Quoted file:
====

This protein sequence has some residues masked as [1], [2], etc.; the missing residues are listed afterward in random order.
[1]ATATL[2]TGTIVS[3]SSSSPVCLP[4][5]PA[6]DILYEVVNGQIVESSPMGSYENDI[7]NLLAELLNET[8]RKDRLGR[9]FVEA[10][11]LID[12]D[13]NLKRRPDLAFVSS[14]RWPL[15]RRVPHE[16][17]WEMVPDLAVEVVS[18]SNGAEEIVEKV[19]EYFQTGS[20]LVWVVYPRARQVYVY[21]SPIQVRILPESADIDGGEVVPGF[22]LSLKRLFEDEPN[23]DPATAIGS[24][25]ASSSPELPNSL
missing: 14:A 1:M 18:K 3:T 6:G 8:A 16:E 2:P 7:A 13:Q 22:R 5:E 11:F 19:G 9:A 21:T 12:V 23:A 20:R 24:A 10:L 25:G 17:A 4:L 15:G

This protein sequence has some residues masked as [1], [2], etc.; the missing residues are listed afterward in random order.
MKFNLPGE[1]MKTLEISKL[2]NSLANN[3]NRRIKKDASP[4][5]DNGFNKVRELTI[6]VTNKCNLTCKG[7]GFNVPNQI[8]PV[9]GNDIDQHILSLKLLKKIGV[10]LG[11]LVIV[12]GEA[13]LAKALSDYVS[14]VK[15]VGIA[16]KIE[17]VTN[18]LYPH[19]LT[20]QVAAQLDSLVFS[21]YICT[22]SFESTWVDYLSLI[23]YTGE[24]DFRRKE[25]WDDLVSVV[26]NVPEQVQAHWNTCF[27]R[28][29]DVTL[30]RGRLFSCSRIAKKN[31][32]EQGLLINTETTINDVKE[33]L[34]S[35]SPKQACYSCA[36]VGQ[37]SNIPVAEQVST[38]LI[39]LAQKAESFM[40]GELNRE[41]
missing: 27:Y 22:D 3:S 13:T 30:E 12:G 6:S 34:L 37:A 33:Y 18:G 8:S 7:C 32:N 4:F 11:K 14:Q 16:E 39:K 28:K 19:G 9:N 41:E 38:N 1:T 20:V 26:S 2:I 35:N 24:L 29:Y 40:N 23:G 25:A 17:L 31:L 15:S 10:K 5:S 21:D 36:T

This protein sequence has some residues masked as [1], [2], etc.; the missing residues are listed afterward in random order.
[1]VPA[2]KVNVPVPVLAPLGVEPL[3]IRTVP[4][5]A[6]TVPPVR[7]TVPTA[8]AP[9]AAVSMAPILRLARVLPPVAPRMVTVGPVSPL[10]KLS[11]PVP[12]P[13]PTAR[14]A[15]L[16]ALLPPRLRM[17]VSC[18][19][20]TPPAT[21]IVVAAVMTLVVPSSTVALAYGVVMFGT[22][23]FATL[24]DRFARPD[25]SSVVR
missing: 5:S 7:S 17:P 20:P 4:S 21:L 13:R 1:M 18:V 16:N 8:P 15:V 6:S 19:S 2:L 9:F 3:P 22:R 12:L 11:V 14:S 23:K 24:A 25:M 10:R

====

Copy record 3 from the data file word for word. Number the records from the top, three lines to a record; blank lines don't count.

This protein sequence has some residues masked as [1], [2], etc.; the missing residues are listed afterward in random order.
[1]VPA[2]KVNVPVPVLAPLGVEPL[3]IRTVP[4][5]A[6]TVPPVR[7]TVPTA[8]AP[9]AAVSMAPILRLARVLPPVAPRMVTVGPVSPL[10]KLS[11]PVP[12]P[13]PTAR[14]A[15]L[16]ALLPPRLRM[17]VSC[18][19][20]TPPAT[21]IVVAAVMTLVVPSSTVALAYGVVMFGT[22][23]FATL[24]DRFARPD[25]SSVVR
missing: 5:S 7:S 17:P 20:P 4:S 21:L 13:R 1:M 18:V 16:N 8:P 15:V 6:S 19:S 2:L 9:F 3:P 22:R 12:L 11:V 14:S 23:K 24:A 25:M 10:R